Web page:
- Energy Audits
- Blower Door & Duct Leakage Tests
- Drone Services
- Manual JDS/RESCheck/COMCheck
September 15, 2015
Conducting a home energy audit is the best way to learn about how your house can run in a more energy-efficient manner. Ultimately, this will save you money. There are many benefits to having a home energy audit. For example, you can learn more about the best insulation techniques and air sealing a house during an energy audit. This information is valuable for knowing how to make the changes that are necessary for optimum energy efficiency.
A home energy audit will inform you of all the air leaks that are present in the house. Finding and eliminating air leaks, such as leaks coming from exterior walls, is important because it helps you save both energy and money. Sealing leaks is an integral step in making your home as energy-efficient as possible. An energy audit will make you aware of how to seal some of the most common gaps that are found in your home.
Insulate around recessed lighting
Recessed lights often have vents that open in the attic that provide a route for air to escape. Often, there are several recessed lights throughout a house. When air leaks through all the spaces, it becomes problematic. Insulating these areas prevents the air from escaping, saving both energy and money.
Plug open stud cavities
You may have to do some investigating in the attic to check your studs, but the effort is worth it. If the cavities are open, here are our DIY tips. Seal them with fiberglass insulation that is stuffed into a plastic garbage bag. If you have large gaps, cover them with some drywall or reflective foil insulation.
Close gaps around flues and chimneys
Flues and chimneys are famous for allowing air to flow through. Nip it in the bud by covering the gaps with aluminum flashing that you seal into place with silicone caulk. Wrap a cylinder of flashing around the flue to keep the insulation a safe distance from the hot flue.
Weatherstrip the attic access door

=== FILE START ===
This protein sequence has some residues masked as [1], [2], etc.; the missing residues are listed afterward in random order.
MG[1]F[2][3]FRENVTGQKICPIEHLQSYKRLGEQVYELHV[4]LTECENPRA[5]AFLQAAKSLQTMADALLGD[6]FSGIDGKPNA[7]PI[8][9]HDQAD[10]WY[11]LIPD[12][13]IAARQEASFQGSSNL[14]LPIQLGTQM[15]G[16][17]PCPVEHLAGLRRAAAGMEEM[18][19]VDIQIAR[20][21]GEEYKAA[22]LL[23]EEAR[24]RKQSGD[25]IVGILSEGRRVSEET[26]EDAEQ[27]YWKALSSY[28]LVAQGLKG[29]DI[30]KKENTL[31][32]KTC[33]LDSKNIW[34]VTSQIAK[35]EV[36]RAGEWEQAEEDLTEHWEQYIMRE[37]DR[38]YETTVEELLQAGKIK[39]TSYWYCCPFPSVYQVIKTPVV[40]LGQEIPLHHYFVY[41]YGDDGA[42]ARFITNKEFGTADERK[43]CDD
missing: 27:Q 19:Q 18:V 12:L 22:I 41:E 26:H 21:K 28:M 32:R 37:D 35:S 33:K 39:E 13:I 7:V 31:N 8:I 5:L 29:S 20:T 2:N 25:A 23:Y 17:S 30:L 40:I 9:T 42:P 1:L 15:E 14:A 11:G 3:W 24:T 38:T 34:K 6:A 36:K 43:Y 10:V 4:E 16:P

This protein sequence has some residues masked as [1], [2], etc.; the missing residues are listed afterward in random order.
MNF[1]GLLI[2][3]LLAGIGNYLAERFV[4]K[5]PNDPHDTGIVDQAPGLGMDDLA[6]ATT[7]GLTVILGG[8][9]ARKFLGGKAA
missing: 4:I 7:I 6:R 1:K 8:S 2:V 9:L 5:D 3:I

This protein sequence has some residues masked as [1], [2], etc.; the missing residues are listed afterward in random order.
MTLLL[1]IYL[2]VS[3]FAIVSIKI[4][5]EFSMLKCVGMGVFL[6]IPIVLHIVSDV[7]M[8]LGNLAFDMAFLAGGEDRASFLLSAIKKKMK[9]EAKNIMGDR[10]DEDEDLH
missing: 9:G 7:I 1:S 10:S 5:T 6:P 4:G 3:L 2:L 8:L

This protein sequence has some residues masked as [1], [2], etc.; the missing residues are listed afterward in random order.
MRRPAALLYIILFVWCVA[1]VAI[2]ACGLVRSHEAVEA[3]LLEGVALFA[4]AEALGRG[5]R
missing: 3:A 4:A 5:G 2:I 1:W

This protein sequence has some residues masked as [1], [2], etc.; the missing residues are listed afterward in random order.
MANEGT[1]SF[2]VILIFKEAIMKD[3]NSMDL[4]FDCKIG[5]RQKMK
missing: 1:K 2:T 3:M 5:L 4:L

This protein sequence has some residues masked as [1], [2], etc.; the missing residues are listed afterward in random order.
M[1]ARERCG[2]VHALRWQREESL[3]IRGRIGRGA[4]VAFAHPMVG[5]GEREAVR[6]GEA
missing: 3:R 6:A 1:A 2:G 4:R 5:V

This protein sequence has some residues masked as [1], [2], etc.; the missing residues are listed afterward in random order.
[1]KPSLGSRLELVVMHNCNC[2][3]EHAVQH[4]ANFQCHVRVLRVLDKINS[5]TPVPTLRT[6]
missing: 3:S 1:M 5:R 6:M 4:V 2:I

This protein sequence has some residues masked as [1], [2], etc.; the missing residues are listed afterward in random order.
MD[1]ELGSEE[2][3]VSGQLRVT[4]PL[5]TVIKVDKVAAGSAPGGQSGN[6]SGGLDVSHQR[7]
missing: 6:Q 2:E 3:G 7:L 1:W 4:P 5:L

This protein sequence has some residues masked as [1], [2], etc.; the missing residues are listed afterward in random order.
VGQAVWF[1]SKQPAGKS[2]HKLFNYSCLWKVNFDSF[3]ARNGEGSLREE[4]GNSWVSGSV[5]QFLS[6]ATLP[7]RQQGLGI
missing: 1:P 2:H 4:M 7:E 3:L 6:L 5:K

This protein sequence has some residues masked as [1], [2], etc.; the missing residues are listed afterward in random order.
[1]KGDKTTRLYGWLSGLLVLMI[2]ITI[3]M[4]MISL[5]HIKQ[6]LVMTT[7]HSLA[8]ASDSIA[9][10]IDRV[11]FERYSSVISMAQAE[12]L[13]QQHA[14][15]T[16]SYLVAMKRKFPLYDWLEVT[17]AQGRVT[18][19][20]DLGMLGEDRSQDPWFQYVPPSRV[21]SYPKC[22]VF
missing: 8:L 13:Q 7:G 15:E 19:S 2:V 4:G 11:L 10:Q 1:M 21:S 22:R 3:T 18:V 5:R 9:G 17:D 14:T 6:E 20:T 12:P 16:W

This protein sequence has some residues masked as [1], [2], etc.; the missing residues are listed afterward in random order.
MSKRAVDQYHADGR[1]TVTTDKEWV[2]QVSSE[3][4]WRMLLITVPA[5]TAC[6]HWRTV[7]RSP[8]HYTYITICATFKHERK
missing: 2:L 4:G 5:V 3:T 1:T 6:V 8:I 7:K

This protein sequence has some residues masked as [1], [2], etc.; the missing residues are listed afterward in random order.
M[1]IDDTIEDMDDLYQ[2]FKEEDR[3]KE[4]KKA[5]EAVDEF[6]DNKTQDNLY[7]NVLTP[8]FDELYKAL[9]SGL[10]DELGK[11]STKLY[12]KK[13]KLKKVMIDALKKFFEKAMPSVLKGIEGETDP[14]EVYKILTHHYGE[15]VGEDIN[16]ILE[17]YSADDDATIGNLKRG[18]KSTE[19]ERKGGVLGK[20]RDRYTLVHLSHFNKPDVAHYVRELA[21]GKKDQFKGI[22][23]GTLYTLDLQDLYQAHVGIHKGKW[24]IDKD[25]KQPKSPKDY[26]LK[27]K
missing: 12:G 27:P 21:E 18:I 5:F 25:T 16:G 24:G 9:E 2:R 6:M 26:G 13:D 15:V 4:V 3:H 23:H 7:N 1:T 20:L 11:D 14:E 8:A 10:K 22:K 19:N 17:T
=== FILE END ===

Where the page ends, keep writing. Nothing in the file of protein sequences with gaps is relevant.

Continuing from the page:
A gap that measures a mere ¼” around the attic door allows an excessive amount of air to escape. Caulking between the stair frame and rough opening will seal the gap. You can also install foam weatherstripping around the perimeter of the opening.
Squirt foam in medium-sized gaps
Plug-up medium-sized gaps with low-expansion polyurethane foam. This material is ideal for closing gaps that measure ¼” to 3”. Openings of this size are usually found in areas around plumbing pipes and vents.
Caulk skinny gaps
Gaps that are less than ¼” wide are best combated with caulk. These gaps are usually found around electric boxes and similar areas. The price of caulk can vary depending on the material from which it is made, and each type (silicone and acrylic) has its own benefits. Silicone is a bit more expensive but works well in small areas. Acrylic is less expensive, is easy to work with and easy to clean.
Plug gaps in the basement
Gaps above the outside soil level can be problematic in basements, as they can let intemperate air into the house. Outdoor air entering the house can be as costly to a homeowner as indoor air seeping out can be. It is imperative that these gaps are covered as soon as they are identified. Use caulk for gaps that are less than ¼” wide, spray foam for wider ones, and high-temperature caulk for areas that are prone to be affected by heat, such as near the furnace or water heater. Wide holes should be plugged up with foam.
Tighten up around windows and doors
Windows and doors account for most of the drafts in a home. If your windows are old, try caulking around them or adding weatherstripping.
The importance of insulation
Having a home energy audit will also teach you about the importance of insulating your house. Insulating is equally important to saving energy as sealing leaks are. Some details a home energy audit will teach you about insulating include the following:
Use loose-fill or batt insulation to fill the attic.
Seal and insulate any ducts that are not unconditioned.
Insulate a cathedral ceiling properly to keep indoor temperatures consistent.
Use blow-in insulation on your exterior walls that already exist. If you are remodeling and your walls are open, use two-part spray foam or wet spray cellulose insulation.
A properly insulated foundation keeps below-grade rooms more comfortable.
A properly insulated basement will save you money on heating the home.
Insulate a cold concrete slab so it is easier to heat.
Learning about air sealing a house and insulating your home can provide a great deal of helpful information that will help you save energy and money. Schedule your home energy audit today and get ready to learn everything you need to know about air sealing and insulating your home. And once you've done our audit, if you don't want to do the reapirs yourself, there are many contractors in the area that can give yuo a cost estimate and help you in no time.
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